Addressing Hair Loss and High Calcium Intake

marko9437

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Apr 13, 2021
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This place is very bullish on high calcium intake. Yet calcification of the hair follicle per Danny Roddy is a major cause of hair loss.

So how to square these two things?

If the priority is to try and regrow hair, should one really be high on calcium intake?

Wouldn't that prevent gains, or is there a mechanism by which high calcium intake doesn't have to lead to calcification?
 

johnysummer

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Yes high calcium is super important. The minimum for me is 2 grams per day and always calcium/phosphate needs to be >1. I think many people neglect this and is probably what hinders their progress. The most pro-metabolic food combo that I found that makes me warmer than anything is hard cheese with liver and not liver alone.

The calcification issue that you address is what 's called the calcium paradox and Ray has written extensively about it (also see Calcium and Disease: Hypertension, organ calcification, & shock, vs. respiratory energy). To make sure that your calcium gets in your bones you can supplement with vit K2 mk-4, which is also is found to have de-calcification properties on already calcified soft tissue.
 

Nomane Euger

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Yes high calcium is super important. The minimum for me is 2 grams per day and always calcium/phosphate needs to be >1. I think many people neglect this and is probably what hinders their progress. The most pro-metabolic food combo that I found that makes me warmer than anything is hard cheese with liver and not liver alone.

The calcification issue that you address is what 's called the calcium paradox and Ray has written extensively about it (also see Calcium and Disease: Hypertension, organ calcification, & shock, vs. respiratory energy). To make sure that your calcium gets in your bones you can supplement with vit K2 mk-4, which is also is found to have de-calcification properties on already calcified soft tissue.
what happens if you dont get 2 grammes of calcium and dont respect this ratio?
 

johnysummer

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There are several such paradoxes: As bones lose calcium, the soft tissues calcify; when less calcium is eaten, blood calcium may increase, along with calcium in many organs and tissues; if an organ such as the heart is deprived of calcium for a short time, its cells lose their ability to respond normally to calcium, and instead they take up a large, toxic amount of calcium.

This is a quote from Ray's article. The quantity of calcium varies based on your needs. The ratio to phosphate tho is very important as higher calcium supresses unwanted hormones like parathyroid and lower phosphate promotes metabolism by less aromitization, more ATP production etc. Read Ray's articles all the info you need is in there.
 

equipoise

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Good calcium:phosphate ratio and 1,5g Ca daily results in no anxiety for me and a quiet, creative mind. Phosphate is inflammatory
 
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This place is very bullish on high calcium intake. Yet calcification of the hair follicle per Danny Roddy is a major cause of hair loss.

So how to square these two things?

If the priority is to try and regrow hair, should one really be high on calcium intake?

Wouldn't that prevent gains, or is there a mechanism by which high calcium intake doesn't have to lead to calcification?

PTH is released when not enough calcium is consumed, which ends up raising serum calcium from PTH breaking down bone. PTH is one of the main causes of soft tissue calcification. Consuming sufficient calcium, paradoxically, lowers serum calcium to normal range and lowers PTH hormone.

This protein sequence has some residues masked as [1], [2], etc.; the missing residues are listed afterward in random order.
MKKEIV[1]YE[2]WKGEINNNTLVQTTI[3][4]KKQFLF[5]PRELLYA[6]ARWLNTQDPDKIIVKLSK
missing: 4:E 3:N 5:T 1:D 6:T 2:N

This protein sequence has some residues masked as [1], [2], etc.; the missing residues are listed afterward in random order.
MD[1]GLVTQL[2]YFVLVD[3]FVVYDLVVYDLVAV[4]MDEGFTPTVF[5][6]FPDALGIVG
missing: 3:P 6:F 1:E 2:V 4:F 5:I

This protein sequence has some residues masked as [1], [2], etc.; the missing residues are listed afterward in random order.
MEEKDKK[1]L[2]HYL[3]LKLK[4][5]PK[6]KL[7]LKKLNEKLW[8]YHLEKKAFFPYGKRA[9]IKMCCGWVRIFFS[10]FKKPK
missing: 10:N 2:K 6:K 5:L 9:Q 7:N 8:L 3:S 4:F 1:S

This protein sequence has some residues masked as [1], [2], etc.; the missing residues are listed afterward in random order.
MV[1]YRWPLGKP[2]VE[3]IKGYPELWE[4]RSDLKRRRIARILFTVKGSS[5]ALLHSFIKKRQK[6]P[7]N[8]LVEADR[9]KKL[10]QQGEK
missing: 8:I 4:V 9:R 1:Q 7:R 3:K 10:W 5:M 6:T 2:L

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The only way I can reach this ratio with food is when I eat jogurt, chese, milk, eggs, fruit and limit my meat intake to 125-150 g/day. No grains or potatoes.
 

SuperStressed

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This place is very bullish on high calcium intake. Yet calcification of the hair follicle per Danny Roddy is a major cause of hair loss.

So how to square these two things?

If the priority is to try and regrow hair, should one really be high on calcium intake?

Wouldn't that prevent gains, or is there a mechanism by which high calcium intake doesn't have to lead to calcification?
Actually reading Rays articles would a good place to start.
 

equipoise

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Let's just delete this forum as everything is already in Ray's articles.
Well majority is, for some specifics this forum is a great place to learn aswell.

Look at it this way - say you were an aspiring musician, and you wanted to learn more. You'd try and learn the basics before going more in-depth with advanced topics on the subject? Ray's work is pretty complex, but guys like Danny Roddy made it more accessible to the public, who for one reason or another, choose not to spend too many hours absoring the material, as presented by Ray.
 

SuperStressed

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Let's just delete this forum as everything is already in Ray's articles.

I seriously suggest reading his articles that talk about calcium as it will answer your question better than most on here could. You will find posts on here that will completely contradict what Ray says about it either because they disagree or don't even understand what Ray believes to start with.


It is extremely important to realize that calcium deposits in soft tissues become worse when the diet is low in calcium. Persons suffering from arthritis, bursitis, scleroderma, hardening of the arteries and any abnormality where calcium deposits or spurs may cause pain are often afraid to eat foods rich in calcium. Actually they can never improve until their calcium and magnesium intakes are adequate. Not infrequently physicians tell individuals with kidney stones to avoid all milk, thereby causing stones to form even more rapidly. Such calcium deposits can also occur when vitamin E is undersupplied. After open-heart surgery, when both magnesium and vitamin E are drastically needed and could easily be given, the calcification of heart muscles often becomes so severe that it can cause death within a few days. Pages 171-172, Lets Eat Right to Keep Fit, Adelle Davis, Signet, 1970.